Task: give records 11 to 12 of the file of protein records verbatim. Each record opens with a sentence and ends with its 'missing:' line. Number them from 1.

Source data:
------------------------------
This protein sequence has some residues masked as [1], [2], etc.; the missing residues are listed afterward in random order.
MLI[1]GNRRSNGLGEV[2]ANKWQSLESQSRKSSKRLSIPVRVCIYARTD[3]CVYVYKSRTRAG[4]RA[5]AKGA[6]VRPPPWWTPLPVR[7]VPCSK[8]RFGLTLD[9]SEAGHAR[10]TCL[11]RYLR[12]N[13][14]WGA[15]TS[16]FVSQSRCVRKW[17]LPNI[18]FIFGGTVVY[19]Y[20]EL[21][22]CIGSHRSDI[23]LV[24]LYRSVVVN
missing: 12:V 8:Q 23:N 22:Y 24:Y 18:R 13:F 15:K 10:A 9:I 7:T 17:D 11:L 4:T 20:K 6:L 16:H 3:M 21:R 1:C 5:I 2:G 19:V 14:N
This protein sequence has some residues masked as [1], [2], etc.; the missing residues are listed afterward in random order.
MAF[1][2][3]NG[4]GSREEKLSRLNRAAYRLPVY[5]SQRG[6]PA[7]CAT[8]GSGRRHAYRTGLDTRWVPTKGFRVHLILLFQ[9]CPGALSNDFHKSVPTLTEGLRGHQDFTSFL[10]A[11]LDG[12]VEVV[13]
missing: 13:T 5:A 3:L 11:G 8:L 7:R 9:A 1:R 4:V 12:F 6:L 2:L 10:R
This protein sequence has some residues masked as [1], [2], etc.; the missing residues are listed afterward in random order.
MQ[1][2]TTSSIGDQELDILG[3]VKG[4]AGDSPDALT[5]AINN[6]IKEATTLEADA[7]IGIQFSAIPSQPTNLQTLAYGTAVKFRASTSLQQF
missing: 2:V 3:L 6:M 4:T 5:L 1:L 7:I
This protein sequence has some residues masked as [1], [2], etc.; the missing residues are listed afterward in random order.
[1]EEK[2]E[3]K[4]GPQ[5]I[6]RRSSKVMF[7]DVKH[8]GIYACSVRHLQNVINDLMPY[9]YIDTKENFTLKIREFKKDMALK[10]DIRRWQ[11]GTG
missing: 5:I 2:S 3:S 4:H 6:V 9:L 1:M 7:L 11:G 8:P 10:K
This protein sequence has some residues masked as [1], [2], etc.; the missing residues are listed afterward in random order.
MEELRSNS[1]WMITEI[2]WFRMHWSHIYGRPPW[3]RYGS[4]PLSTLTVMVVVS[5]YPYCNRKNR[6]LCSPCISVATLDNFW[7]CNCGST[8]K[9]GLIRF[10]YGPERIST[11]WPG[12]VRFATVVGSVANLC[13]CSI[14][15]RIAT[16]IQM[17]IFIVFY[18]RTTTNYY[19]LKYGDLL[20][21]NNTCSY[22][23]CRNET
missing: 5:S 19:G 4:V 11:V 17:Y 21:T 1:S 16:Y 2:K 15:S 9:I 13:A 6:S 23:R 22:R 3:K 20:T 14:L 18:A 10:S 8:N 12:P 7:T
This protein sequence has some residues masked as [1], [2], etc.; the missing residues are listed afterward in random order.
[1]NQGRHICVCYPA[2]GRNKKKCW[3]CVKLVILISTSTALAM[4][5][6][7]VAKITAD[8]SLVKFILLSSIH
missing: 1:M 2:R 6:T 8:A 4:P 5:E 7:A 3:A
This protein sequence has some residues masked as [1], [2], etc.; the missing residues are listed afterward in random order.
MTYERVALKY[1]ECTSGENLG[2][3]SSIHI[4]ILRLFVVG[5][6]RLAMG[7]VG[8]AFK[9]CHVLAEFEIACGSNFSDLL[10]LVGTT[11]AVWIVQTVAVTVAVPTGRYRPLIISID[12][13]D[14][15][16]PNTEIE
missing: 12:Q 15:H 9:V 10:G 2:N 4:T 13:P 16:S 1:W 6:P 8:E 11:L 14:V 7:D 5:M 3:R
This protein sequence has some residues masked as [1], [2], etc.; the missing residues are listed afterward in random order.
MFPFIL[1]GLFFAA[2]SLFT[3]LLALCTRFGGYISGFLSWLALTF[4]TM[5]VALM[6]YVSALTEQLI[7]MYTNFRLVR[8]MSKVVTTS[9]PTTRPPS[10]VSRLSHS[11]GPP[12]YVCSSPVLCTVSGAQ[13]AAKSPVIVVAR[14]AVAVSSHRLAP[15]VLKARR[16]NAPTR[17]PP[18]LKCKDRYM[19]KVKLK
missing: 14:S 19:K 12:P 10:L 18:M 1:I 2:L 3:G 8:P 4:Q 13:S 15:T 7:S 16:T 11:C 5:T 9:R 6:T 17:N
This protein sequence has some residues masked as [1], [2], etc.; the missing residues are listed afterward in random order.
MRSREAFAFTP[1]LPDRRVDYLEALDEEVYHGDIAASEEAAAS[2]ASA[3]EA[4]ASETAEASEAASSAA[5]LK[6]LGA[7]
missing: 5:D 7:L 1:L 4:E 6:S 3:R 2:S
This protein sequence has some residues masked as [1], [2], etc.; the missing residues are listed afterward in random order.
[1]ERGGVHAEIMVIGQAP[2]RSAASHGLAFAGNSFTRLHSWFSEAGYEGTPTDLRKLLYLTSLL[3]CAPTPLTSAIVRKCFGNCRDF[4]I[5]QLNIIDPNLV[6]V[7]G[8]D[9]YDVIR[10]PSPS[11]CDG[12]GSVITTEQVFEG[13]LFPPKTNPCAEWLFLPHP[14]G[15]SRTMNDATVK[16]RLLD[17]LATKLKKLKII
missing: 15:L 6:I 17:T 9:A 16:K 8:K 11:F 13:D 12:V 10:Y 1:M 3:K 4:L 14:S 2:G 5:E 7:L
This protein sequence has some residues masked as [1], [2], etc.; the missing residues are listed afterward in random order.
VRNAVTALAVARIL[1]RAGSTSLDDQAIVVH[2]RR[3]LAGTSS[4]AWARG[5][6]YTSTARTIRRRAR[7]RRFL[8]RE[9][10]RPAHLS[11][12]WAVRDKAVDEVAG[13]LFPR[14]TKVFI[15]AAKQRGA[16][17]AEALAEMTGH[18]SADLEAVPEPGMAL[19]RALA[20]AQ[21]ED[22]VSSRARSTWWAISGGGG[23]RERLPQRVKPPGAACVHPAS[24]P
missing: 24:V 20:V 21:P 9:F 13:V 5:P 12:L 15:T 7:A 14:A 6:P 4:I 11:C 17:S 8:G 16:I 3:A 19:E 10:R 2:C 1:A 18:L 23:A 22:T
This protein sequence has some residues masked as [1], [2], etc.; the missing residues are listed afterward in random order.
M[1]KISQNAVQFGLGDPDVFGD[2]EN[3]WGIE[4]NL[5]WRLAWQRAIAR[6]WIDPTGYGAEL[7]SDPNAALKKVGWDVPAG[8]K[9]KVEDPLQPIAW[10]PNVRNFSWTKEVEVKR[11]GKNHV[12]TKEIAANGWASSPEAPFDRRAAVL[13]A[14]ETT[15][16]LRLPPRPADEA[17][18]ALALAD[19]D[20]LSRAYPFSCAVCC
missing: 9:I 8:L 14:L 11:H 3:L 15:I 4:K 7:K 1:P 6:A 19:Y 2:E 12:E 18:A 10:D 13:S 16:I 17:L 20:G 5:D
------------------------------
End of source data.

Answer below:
This protein sequence has some residues masked as [1], [2], etc.; the missing residues are listed afterward in random order.
VRNAVTALAVARIL[1]RAGSTSLDDQAIVVH[2]RR[3]LAGTSS[4]AWARG[5][6]YTSTARTIRRRAR[7]RRFL[8]RE[9][10]RPAHLS[11][12]WAVRDKAVDEVAG[13]LFPR[14]TKVFI[15]AAKQRGA[16][17]AEALAEMTGH[18]SADLEAVPEPGMAL[19]RALA[20]AQ[21]ED[22]VSSRARSTWWAISGGGG[23]RERLPQRVKPPGAACVHPAS[24]P
missing: 24:V 20:V 21:P 9:F 13:V 5:P 12:L 15:T 7:A 14:A 6:P 4:I 11:C 17:S 8:G 16:I 3:A 19:E 10:R 2:C 1:A 18:L 23:A 22:T
This protein sequence has some residues masked as [1], [2], etc.; the missing residues are listed afterward in random order.
M[1]KISQNAVQFGLGDPDVFGD[2]EN[3]WGIE[4]NL[5]WRLAWQRAIAR[6]WIDPTGYGAEL[7]SDPNAALKKVGWDVPAG[8]K[9]KVEDPLQPIAW[10]PNVRNFSWTKEVEVKR[11]GKNHV[12]TKEIAANGWASSPEAPFDRRAAVL[13]A[14]ETT[15][16]LRLPPRPADEA[17][18]ALALAD[19]D[20]LSRAYPFSCAVCC
missing: 9:I 8:L 14:L 11:H 3:L 15:I 4:K 7:K 1:P 6:A 19:Y 2:E 12:E 18:A 10:D 13:S 16:I 17:L 20:G 5:D